spouse; as long as both names appear on the lien
     This also includes real or personal property acquired
       after the lien attaches
     Lien becomes effective immediately upon payment by
       county and filing with Register of Deeds
     Additional payments by county attach to the same lien
Court Appointed
Attorney Liens
Court Appointed Attorney
   SDCL 23A-40-11 – lien created against all real & personal property of any
    person (including parents of a minor child, up to $1500) for whom court
    appointed attorney is provided (23A-40-12 requires the judge in criminal
    cases to set the amount of a PDO lien for counties that use PDO’s)
     NOTE: this provision does NOT say the lien includes after-acquired
        property, like the poor lien section above. However, I believe the lien
        does attach to property acquired after the lien arises, since it rests
        against all property.
   SDCL 23A-40-10 – court in criminal cases may order payment of court
    appointed attorney fees (CAAF) or public defender office fees (PDOF) – any
    payments made under these orders are credited against the county’s poor
   SDCL 23A-40-13 – lien is fixed on payment and filing of statement of claim
    by Auditor (here again, the lien statement can be filed in other counties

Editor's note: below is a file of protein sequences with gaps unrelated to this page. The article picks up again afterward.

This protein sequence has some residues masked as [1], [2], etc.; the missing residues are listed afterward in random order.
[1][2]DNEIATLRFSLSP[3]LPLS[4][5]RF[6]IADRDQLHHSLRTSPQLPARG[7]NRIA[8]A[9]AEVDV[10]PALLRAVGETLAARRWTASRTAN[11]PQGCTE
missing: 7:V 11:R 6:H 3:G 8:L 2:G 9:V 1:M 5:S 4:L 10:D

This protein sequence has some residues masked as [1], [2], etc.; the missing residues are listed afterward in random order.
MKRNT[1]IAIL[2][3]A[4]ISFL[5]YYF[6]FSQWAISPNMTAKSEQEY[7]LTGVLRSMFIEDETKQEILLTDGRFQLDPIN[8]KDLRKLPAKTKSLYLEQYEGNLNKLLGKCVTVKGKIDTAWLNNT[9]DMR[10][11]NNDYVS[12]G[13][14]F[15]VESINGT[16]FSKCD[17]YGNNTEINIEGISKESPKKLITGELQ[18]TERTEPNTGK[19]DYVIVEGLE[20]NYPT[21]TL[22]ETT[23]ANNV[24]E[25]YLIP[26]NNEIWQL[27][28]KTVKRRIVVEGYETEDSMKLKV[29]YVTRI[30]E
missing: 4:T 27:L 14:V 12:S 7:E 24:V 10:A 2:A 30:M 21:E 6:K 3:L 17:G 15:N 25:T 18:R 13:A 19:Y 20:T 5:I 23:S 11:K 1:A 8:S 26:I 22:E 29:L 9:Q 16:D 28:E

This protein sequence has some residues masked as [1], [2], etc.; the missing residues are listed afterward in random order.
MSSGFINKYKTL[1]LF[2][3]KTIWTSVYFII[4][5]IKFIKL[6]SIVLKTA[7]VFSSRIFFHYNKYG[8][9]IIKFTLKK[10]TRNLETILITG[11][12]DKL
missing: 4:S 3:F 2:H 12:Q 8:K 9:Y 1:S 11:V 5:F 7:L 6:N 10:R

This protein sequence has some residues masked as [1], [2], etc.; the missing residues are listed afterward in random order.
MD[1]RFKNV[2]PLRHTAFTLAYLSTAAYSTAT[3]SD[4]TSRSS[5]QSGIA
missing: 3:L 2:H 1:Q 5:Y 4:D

where the recipient has or may acquire an interest in real or personal
   SDCL 23A-40-14 - commissioners can enforce, foreclose, satisfy,
    compromise, settle, subordinate, release or “otherwise dispose” of the lien
   SDCL23A-40-15 – this lien cannot be foreclosed against homestead or
    exempt personal property
Court Appointed Attorney
Liens (cont):
   SDCL 26-7A-32: In juvenile cases have lien
    up to $1500 against parents for A&N, CHINS
    and Delinquent Child cases;

   NOTE: 26-7A-32, says if there is no
    adjudication of the child a lien is not allowed
Prisoner Care
Prisoner Care Lien
   SDCL 24-11-45: prisoner liable for cost of his
    confinement: room & board, medical, dental,
    optometric, psych, vocational ed training, chemical
    dependency training received while in jail
     (the judge in criminal case can waive this – I don’t
       think they normally do)